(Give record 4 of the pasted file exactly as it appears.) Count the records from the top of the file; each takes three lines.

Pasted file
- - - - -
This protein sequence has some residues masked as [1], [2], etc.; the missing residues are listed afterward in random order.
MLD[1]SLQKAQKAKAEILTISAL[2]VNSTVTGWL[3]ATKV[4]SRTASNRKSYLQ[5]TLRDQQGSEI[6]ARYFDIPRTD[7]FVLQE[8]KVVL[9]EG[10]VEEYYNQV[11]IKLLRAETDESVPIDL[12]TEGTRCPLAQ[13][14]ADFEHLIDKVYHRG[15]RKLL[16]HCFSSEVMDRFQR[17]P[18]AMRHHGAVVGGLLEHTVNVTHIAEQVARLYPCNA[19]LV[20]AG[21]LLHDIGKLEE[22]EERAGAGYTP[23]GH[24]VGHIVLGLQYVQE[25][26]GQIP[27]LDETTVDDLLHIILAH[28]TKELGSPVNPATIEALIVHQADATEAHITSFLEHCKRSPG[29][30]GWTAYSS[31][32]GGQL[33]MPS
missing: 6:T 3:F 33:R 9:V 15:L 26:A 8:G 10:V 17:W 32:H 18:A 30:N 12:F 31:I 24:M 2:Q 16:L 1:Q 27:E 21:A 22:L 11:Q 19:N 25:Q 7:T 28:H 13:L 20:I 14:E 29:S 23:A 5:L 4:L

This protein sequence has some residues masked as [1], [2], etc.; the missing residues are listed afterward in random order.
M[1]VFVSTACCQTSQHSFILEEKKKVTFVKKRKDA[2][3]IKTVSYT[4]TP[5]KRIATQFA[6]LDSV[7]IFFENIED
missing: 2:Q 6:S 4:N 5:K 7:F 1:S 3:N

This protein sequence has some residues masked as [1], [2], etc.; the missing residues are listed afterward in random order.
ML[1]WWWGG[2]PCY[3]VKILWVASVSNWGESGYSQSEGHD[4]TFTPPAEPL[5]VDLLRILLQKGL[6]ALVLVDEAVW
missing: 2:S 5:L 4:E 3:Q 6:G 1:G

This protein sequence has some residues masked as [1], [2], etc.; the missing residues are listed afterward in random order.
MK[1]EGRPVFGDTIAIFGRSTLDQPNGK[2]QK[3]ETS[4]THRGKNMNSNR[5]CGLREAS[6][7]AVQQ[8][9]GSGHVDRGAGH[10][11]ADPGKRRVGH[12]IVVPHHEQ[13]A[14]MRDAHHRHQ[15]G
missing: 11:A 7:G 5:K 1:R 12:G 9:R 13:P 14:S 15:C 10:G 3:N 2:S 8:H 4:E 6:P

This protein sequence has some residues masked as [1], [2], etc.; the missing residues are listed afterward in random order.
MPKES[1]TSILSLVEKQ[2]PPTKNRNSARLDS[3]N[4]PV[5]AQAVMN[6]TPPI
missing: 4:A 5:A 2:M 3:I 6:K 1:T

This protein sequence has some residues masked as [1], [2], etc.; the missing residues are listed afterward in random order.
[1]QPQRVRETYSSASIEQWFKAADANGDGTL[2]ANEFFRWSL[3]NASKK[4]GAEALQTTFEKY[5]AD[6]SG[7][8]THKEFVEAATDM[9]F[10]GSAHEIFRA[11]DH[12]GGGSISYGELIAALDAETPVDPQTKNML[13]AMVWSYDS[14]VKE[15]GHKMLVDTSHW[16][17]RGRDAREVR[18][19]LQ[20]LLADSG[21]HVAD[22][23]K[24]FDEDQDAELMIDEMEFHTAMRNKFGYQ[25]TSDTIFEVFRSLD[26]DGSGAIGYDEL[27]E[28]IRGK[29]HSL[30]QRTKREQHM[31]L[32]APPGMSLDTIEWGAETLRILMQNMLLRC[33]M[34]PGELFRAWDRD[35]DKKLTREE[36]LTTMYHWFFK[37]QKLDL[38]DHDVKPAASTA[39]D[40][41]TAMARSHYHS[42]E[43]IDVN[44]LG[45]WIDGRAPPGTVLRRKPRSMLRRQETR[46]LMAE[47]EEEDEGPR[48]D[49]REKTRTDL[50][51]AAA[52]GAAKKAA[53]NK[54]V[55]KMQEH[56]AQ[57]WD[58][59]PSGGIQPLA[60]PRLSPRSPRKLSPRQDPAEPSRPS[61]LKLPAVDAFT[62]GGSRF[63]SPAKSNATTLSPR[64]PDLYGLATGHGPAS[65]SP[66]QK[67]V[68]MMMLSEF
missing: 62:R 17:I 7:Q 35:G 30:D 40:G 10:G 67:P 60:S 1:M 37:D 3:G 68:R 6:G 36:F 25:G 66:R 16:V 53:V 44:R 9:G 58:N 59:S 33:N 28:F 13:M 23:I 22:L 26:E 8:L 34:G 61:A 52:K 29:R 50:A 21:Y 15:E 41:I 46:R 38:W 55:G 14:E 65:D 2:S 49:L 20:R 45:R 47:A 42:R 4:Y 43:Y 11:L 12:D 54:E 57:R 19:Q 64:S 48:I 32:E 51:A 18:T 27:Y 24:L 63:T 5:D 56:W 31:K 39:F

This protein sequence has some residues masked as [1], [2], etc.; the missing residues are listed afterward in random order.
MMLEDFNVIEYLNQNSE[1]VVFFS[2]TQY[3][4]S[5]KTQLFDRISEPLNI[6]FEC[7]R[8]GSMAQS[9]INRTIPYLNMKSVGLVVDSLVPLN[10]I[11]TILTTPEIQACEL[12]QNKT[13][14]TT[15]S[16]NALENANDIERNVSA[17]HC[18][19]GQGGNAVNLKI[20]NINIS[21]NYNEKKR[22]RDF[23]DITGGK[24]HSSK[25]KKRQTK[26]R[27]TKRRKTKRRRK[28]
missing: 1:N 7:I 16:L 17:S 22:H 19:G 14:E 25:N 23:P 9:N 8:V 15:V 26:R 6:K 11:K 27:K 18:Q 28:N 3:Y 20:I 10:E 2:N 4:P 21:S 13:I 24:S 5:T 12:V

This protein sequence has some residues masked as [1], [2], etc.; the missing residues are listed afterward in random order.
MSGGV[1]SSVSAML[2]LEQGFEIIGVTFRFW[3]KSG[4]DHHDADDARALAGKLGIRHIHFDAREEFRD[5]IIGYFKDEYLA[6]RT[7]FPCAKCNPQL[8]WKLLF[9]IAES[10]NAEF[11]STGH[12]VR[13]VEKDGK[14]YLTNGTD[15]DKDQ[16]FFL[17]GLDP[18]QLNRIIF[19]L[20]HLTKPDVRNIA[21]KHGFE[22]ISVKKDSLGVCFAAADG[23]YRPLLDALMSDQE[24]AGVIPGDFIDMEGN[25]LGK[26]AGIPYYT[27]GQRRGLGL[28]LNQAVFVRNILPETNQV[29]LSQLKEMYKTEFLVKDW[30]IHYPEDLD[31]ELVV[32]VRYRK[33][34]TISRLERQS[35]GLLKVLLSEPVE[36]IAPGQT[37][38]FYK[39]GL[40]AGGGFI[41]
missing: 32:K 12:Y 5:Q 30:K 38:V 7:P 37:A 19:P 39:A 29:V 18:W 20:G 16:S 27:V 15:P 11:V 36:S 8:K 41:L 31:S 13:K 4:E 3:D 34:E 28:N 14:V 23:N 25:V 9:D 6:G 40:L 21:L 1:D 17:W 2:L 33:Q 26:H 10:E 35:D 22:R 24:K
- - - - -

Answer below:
This protein sequence has some residues masked as [1], [2], etc.; the missing residues are listed afterward in random order.
MK[1]EGRPVFGDTIAIFGRSTLDQPNGK[2]QK[3]ETS[4]THRGKNMNSNR[5]CGLREAS[6][7]AVQQ[8][9]GSGHVDRGAGH[10][11]ADPGKRRVGH[12]IVVPHHEQ[13]A[14]MRDAHHRHQ[15]G
missing: 11:A 7:G 5:K 1:R 12:G 9:R 13:P 14:S 15:C 10:G 3:N 2:S 8:H 4:E 6:P